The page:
Graphs & Data

Monthly outstanding business sector debt increased by about 1.6 percent in January, to NIS 826 billion, a significant increase compared with recent years.
Outstanding household debt increased by about NIS 1.8 billion (0.4 percent), to about NIS 440 billion at the end of the month.  Housing debt and nonhousing debt increased at similar rates of about 0.4 percent.
The business sector’s outstanding debt
·         The total outstanding debt of the business sector increased by about NIS 13.3 billion (1.6 percent) to around NIS 826 billion in January. The increase derived mostly from taking out bank loans totaling about NIS 9.1 billion, a significant amount of new debt raised compared to the net repayments of the previous two years. In addition, net new debt was raised through nonbank loans, nontradable bonds in Israel, and loans from abroad.  The increase in outstanding debt also derived from the effect of the depreciation of the shekel vis-à-vis the dollar. The increase in outstanding debt was partially offset by net repayments of tradable bonds in Israel and by the effect of the decline in the Consumer Price Index by about 0.9 percent, which lowered the value of CPI-indexed debt.
·         In February, the business sector (excluding banks and insurance companies) issued about NIS 2.7 billion in bonds, all of which were tradable bonds. matching the average amount of issuances over the past 12 months.
Table 1: The Composition of Business Sector Debt

Figure 1: Rate of Change (Year on Year) in the Business Sector's Bank and Nonbank Debt

Table 2: Debt by Indexation

Figure 2: Business Sector Bond Issuance  
Household debt
·         Households’ outstanding debt increased by about NIS 1.8 billion (0.4 percent), to about NIS 440 billion, in January. Of that, the balance of outstanding housing debt increased by about NIS 1 billion, to about NIS 304 billion at the end of January.
·         In February, new mortgages taken out totalled about NIS 4.6 billion, similar to the figure for the previous month (see Figure 3).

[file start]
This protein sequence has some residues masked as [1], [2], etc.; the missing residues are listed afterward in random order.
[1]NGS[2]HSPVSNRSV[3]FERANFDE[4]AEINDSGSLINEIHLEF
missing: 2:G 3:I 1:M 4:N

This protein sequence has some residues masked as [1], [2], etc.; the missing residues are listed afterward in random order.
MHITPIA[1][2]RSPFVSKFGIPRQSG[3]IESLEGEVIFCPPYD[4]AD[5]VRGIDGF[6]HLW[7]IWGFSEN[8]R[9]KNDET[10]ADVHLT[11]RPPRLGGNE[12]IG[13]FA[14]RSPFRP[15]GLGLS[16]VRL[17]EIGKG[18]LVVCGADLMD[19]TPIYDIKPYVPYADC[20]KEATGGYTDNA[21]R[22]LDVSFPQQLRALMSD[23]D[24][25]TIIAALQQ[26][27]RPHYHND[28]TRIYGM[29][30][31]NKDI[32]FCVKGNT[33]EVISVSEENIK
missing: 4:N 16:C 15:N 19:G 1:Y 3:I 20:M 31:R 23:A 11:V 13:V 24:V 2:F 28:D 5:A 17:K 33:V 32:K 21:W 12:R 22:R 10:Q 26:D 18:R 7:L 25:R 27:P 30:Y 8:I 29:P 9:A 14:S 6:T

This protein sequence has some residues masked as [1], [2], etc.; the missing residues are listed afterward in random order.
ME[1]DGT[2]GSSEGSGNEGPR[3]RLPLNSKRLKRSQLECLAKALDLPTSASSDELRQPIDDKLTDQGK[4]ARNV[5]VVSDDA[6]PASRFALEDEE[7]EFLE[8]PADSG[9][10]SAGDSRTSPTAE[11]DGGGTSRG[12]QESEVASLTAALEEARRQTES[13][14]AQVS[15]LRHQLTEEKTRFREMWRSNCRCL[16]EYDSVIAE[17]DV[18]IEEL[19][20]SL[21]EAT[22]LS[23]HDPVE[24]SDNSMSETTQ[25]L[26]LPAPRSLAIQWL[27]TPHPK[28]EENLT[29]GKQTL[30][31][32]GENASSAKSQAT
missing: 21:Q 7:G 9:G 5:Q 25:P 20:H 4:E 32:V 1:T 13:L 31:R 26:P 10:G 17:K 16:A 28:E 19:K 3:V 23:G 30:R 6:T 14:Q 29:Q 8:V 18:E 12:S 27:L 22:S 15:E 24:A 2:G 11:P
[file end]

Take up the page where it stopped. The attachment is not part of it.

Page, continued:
Table 3: Outstanding Debt Balances of Households

Figure 3 :Total Housing Credit from Banks, According to Indexation: New Mortgage Volume

The cost of the debt
·         In the CPI-indexed track, the spread between the interest rate on new bank credit granted and the interest rate on deposits increased by about 0.02 percentage points in January, compared with the previous month, as a result of the higher increase in the interest on indexed credit than the increase in the interest on deposits.
·         In January–February, the average spread between the yield on CPI-indexed corporate bonds—measured by the Tel Bond 60—and the yields on CPI-indexed government bonds narrowed to about 1.77 percentage points.
·         In February, the average interest rate on new unindexed mortgages (variable-rate interest) declined by about 0.06 percentage points. The average interest rate on new CPI-indexed mortgages (fixed interest) remained unchanged.
Table 4: The Cost of the Debt
Figure 4 : Spread between Indexed Corporate Bonds (Tel-Bond 60) and Indexed Government Bonds (monthly average)

Figure 5 : New Housing Loans from Banks – Interest Rates in the Unindexed Sector

Figure 6 : New Housing Loans from Banks – Interest Rates in the CPI-indexed Sector

For links to Data and Statistics on the Bank of Israel website: